Tiger Roar uncaged late but still almighty

Tiger Roar (Simon Kok Wei Hoong, No 14) looms up on the outside to score.

By Michael Lee, Singapore Turf Club

Progressive stayer Tiger Roar continues to underline his vast potential with another impressive win on Saturday, more so when he had to do it the hard way.

The opposition made up of smart stablemate Heartening Flyer and an Australian Listed winner in Sun Power, to name a few, in the $70,000 Class 3 race over 1400m was daunting enough, but the real concern in the camp was barrier two, seen as a poisoned chalice by trainer Michael Clements – and rightly so.

At his last start after leaving the machine from a middle gate in an identical contest four weeks ago, the Wandjina three-year-old had acres of land and gallons of clear air to spare when he swung for home down the outside

Once he hit top gear, he rocketed home for an uninterrupted charge to the wire, leaving his rivals rooted to the spot. Even if the winning margin was only three-quarter length, the Tiger had given them a mauling all right.

This time round, such space was a luxury at the 400m as he found himself cluttered up behind a wall of runners and, alarmingly, giving the leading bunch a start of eight lengths, even after Singapore champion apprentice jockey Simon Kok Wei Hoong had diligently listened to Clements’ word of advice to pop off the rails early to preempt any traffic snarls.

Upfront at the 300m marker, Gold Star (Marc Lerner) looked home and hosed after he also had to zigzag his way out of strife to tackle the fighting trio of Elite Incredible (Oscar Chavez), Circuit Mission (Wong Chin Chuen) and Strong N Powerful (John Sundradas).

But Tiger Roar, who was eventually backed down to $11 favouritism after a fierce trading battle with Heartening Flyer inside the last few minutes to post time, had also found daylight after charting an identical path to Gold Star.

Kok had all this while been busier with ducking and weaving, but the moment clear galloping room presented itself, the growl could finally burst into a full-blown roar.

Unleashing the beast, Tiger Roar went on to finish over the top of them to just deny Gold Star by a short head. Elite Incredible, who is now Tiger Roar’s stablemate (after trainer Cliff Brown recently left Kranji), ran a creditable third for his first outing under Clements, another half-length away.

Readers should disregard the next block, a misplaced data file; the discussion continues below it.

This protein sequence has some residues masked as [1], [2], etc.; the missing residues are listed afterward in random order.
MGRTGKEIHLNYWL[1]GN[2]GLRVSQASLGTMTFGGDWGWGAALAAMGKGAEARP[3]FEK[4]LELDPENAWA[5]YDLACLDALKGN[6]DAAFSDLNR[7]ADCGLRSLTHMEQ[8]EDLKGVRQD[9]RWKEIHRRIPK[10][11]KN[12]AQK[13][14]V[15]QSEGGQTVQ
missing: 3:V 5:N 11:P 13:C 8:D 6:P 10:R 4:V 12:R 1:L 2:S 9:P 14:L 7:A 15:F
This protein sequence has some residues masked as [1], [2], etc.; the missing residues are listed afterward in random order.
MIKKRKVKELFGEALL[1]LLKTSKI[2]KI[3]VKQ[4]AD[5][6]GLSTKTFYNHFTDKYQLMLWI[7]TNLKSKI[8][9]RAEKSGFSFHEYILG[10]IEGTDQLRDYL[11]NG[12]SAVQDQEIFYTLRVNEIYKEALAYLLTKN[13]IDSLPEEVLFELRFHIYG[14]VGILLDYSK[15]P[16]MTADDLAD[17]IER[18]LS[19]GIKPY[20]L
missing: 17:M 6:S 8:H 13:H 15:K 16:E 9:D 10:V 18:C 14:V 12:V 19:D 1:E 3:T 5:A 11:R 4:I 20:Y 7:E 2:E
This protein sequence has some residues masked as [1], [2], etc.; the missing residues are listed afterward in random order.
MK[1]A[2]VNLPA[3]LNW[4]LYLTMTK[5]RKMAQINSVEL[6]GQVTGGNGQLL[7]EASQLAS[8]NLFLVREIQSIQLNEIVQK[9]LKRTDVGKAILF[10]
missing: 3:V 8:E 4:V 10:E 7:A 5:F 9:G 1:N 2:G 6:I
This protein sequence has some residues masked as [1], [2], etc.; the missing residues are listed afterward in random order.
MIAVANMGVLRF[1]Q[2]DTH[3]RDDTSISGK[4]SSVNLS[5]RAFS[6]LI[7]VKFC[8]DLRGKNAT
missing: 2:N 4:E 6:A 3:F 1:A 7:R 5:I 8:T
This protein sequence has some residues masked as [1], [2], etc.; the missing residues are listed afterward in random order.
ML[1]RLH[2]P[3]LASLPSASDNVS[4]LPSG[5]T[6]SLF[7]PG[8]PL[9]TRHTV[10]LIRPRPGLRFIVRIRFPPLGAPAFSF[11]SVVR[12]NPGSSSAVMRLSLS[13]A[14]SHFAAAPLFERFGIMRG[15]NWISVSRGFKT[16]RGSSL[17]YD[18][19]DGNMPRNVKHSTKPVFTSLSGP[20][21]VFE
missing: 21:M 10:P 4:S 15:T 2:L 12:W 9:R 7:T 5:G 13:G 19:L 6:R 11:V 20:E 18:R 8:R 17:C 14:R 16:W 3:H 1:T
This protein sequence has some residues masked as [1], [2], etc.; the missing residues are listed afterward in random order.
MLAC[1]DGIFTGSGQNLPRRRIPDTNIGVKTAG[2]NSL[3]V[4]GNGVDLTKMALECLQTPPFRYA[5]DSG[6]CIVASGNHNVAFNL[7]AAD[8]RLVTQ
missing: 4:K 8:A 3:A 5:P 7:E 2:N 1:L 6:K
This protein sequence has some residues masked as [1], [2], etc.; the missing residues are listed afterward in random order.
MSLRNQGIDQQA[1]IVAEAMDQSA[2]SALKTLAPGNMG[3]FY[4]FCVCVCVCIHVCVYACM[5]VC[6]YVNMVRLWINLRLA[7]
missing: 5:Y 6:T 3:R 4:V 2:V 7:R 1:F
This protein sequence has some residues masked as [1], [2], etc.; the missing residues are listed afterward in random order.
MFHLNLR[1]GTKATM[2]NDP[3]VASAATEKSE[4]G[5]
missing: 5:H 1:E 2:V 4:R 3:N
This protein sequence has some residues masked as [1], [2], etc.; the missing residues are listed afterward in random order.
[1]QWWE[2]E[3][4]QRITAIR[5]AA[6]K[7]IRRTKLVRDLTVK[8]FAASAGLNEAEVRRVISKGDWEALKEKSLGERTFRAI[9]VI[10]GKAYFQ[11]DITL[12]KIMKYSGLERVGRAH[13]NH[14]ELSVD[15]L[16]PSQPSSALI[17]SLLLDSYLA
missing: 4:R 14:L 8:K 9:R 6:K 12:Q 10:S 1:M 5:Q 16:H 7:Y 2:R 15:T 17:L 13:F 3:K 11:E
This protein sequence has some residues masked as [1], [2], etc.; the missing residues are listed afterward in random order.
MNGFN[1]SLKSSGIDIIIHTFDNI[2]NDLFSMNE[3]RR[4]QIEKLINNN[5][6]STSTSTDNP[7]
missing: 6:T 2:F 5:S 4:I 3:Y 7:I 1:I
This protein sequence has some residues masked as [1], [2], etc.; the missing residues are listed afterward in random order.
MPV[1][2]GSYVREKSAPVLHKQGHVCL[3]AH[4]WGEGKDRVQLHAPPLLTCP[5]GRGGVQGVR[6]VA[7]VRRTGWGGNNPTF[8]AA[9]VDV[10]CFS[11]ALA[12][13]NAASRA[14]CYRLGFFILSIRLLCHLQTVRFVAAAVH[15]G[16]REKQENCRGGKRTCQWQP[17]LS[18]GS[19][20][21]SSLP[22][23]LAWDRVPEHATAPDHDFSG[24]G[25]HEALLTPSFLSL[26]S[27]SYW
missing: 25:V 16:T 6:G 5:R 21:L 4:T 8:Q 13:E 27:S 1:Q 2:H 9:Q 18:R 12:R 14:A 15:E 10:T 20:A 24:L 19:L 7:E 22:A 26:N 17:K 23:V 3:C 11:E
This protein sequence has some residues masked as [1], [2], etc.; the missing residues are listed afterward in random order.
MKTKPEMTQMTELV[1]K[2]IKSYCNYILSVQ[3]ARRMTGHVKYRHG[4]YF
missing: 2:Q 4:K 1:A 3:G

Strong N Powerful had every chance on the running rails but peaked on his run to settle for fourth place another half-length away. Tiger Roar stopped the clock at the smart time of 1min 21.53secs for the 1400m on the Long Course.

Singapore’s champion trainer was his usual unflappable self at the winner’s circle, even after such a close shave.

“For a while, it looked like he wasn’t going to get there,” said Clements.

“As he’s a horse that gets back, we thought barrier two would make him vulnerable in a traffic jam.

“I told Simon he had to come off the rails early, and he did. He had to come across horses in the closing stages, and as he’s a pretty classy horse, it’s his class that won him the race.

“He’s definitely looking for further.”

Champion owner Falcon Racing No 7 Stable actually forked out the late nomination fee of $535 to enter Tiger Roar in the $1 million Group 1 Kranji Mile (1600m) in three weeks’ time on May 22, but Clements said it would be unrealistic to see him securing a berth even after Saturday’s win.

“His ratings (68 points) are too low. Even if he picks up four or five points after today’s win, he’s still not going to make it, unless many horses drop out,” he said in reference to Tiger Roar’s 29th position in the order of entry.

“It’s a pity as I saw there are a lot of sprinters ahead of him on the list. Tiger Roar will definitely run out a strong mile, he would have been a deserving runner, but rules are rules, he doesn’t qualify.”

One person who is likely to put his hand up in any race Tiger Roar contests is Kok.

Even if the alarm bells were going off early in Saturday’s race, Kok kept his wits about him, in the end timing the final assault with clockwork precision.

“I wasn’t so confident in the early stages. There was a quicker pace than last time,” said Kok who was also in the plate at Tiger Roar’s last win.

“There was pressure coming from the outside and 50m after the start, I was struggling to follow.

“But I didn’t panic, I know I just had to balance him up and find a run. Once he got through the gap, he was very strong to the line.

“He pinged like lightning. He’s a very good horse.”

The affable young rider, who also rode Tiger Roar to a second place at his first sit on him, has certainly done his chances of partnering another Falcon Stable big-race winner no harm.

Last November, he captured his first Group 1 win aboard Big Hearted for the powerful Thai outfit in the Singapore Gold Cup (2000m).

The disappointments of the race were Heartening Flyer (11th) and Sun Power (last), especially from a Singapore Derby perspective.

Stewards were informed before the race that Heartening Flyer, a Group 1 Singapore Derby (1800m) hopeful on July 25, would be ridden cold from the wide alley (12), but the Excelebration four-year-old never made much headway from the rear to finish around eight lengths off the winner.

A runner-up to So Si Bon in the Group 3 Eclipse Stakes (1800m) when racing as Power Scheme for the Sun Bloodstock group and the Hayes training partnership, Sun Power was never in the hunt before he was eased to a canter by jockey Danny Beasley to finish a long last. It is a poor performance that has put a huge dent to his Singapore Derby aspirations.

In his defence, the Desmond Koh-trained Fiorente four-year-old probably needed the run and should be reassessed over a more suitable trip.


Author: iRace